University enrolment has increased quite substantially in North America since the year 2000, and tuition fees also continue to rise along with it. More and more students are being pushed into university, with the prospect of landing a good career as the primary motivation, although many students are mislead in this assumption. It is not a mystery that number of jobs for new university graduates are not as plentiful as the new graduates, yet students still blindly push on from high school into university each year. Grade inflation is largely to blame, as the number of students graduating with an A average is a staggering 60%,which is a 40% increase from 1980. Today, over 10% of students graduate with an A+ average.

There are two parties to blame here:

i) Universities that have continually increased their acceptance averages due to more intense competition and and increase in the number of applications.

ii) Competition and student narcissism have created high pressure environments for high school teachers, who have are often pressured by students or their parents to increase students’ grades so that more of them can meet these acceptance criteria.

Entrance scholarships are also a significant factor for top performing students who are entering university, with many universities offering guaranteed scholarships based solely on academic merit. With this gross increase in the amount of high achiever students, that’s a lot of money to be dished out.

The problem with grade inflation in high school is that it conditions students to be used to achieving high grades even though their quality of work may not necessarily reflect that. Students progress through 4 years of high school programs with relative ease and little sense of competition, only to be overwhelmed when they get to university. These students then have to compete with 900 other students who have grades just as good as theirs, and with class averages hovering in the low to mid 70s, something (or someone) has gotta give.

Competition for high grades becomes that much more intense, and high levels of stress set in at a very early age. When faced with the prospect that their once lofty career dreams are disappearing faster than a hot cup of coffee during exam season, the average 17 or 18 year old simply cannot cope, and this is where the mental health of students begins to wane.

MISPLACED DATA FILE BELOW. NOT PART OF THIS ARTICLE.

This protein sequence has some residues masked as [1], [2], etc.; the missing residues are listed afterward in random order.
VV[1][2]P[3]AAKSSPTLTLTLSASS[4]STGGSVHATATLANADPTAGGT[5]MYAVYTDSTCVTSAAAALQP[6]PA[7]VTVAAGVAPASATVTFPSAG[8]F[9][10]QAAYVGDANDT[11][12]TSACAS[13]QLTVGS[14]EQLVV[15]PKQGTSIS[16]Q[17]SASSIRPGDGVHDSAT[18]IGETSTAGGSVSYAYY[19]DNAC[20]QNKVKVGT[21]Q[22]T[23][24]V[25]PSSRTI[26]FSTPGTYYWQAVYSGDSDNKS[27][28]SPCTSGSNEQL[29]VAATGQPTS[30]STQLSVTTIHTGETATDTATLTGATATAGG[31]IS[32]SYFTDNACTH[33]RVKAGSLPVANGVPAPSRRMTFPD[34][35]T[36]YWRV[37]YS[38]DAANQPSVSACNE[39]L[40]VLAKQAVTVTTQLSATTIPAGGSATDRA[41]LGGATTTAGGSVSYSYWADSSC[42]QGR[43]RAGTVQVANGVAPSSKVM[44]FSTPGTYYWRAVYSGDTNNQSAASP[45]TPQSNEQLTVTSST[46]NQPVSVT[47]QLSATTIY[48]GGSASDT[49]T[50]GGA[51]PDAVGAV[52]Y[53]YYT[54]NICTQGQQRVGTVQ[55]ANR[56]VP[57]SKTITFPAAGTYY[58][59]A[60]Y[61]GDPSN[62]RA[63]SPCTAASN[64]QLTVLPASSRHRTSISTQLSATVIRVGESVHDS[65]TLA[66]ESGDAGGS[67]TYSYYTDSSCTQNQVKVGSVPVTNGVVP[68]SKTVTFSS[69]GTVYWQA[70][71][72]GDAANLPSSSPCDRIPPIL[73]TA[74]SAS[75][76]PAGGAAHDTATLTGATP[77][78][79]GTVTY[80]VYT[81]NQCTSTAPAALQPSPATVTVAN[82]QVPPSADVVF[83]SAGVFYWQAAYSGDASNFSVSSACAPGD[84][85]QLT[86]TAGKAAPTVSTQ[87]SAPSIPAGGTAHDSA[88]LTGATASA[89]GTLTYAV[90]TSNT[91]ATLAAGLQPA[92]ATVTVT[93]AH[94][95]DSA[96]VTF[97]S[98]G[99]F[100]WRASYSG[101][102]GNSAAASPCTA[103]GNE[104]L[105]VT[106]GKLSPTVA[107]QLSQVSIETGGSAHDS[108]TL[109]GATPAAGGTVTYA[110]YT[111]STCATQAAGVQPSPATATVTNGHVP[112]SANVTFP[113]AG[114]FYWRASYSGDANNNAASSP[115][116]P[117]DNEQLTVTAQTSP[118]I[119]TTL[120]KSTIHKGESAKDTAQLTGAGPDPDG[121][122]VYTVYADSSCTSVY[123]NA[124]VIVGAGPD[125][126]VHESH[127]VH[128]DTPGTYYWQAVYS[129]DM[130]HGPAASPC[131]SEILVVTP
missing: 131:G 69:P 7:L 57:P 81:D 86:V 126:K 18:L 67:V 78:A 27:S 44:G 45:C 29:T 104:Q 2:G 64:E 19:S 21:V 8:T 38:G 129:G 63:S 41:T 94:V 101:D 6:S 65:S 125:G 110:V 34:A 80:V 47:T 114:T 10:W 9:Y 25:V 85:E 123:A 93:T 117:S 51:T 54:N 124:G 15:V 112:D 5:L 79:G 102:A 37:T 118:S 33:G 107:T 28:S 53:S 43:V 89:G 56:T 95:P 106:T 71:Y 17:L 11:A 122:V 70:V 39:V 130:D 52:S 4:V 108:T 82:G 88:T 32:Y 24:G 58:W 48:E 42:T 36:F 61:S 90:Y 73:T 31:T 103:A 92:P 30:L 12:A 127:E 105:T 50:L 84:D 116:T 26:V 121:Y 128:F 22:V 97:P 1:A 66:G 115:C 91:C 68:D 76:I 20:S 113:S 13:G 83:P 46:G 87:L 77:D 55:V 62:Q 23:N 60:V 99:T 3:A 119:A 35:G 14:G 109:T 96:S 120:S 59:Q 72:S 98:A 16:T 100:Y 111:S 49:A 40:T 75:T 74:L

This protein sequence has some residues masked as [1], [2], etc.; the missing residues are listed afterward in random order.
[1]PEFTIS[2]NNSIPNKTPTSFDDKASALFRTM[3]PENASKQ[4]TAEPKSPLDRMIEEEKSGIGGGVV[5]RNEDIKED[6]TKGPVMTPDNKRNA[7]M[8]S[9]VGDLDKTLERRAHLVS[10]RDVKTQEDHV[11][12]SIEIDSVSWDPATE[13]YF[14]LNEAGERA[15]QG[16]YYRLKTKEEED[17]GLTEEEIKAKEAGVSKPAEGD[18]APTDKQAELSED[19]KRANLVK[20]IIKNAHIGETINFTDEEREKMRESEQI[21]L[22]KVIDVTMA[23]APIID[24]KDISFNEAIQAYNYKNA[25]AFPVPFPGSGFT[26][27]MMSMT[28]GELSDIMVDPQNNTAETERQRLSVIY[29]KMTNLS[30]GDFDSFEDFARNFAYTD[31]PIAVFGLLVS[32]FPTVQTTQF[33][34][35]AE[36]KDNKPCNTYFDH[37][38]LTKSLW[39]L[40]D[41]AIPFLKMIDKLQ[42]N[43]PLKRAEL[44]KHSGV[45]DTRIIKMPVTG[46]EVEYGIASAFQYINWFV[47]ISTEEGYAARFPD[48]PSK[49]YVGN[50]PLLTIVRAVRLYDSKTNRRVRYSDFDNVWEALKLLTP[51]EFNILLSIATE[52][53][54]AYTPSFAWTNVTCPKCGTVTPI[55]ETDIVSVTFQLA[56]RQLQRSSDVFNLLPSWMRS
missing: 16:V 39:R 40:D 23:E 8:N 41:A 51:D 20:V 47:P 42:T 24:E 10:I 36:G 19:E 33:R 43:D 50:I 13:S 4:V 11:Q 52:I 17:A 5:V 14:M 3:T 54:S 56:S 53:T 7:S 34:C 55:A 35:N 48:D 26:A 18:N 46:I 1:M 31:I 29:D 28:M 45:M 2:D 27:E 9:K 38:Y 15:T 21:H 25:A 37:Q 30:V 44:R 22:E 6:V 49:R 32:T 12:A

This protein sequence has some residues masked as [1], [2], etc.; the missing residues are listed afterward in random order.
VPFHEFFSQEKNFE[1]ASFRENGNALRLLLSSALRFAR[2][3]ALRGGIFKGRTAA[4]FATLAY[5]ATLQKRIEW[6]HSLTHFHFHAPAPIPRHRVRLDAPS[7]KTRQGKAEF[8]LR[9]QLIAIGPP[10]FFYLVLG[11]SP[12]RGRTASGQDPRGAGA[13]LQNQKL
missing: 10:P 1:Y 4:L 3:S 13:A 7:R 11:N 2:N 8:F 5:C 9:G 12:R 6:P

I believe that the reason that we have experienced a spike in mental health issues in the past ten years at university is the fact that universities and high schools are sending the wrong message to students. There should not be the pressure to only be admitted to a program if you have a lofty high school average, but at the same time, high school teachers should have more accountability and grade students accordingly. I’m not suggesting all teachers are guilty of this, but regardless, a new standardization needs to come into play, and perhaps it is time that high school education became more difficult in the academic stream.

Perhaps universities shouldn’t offer as many scholarships that do not require an application, as this just heightens the incentive for teachers to inflate grades so their students can receive entrance scholarships. If we alleviate this pre-disposition to such inflated of levels success at the high school level, then perhaps students will gain coping skills at an earlier age and be able to deal with the hardships of university easier. Basically, high school has become too soft, and so have the graduates.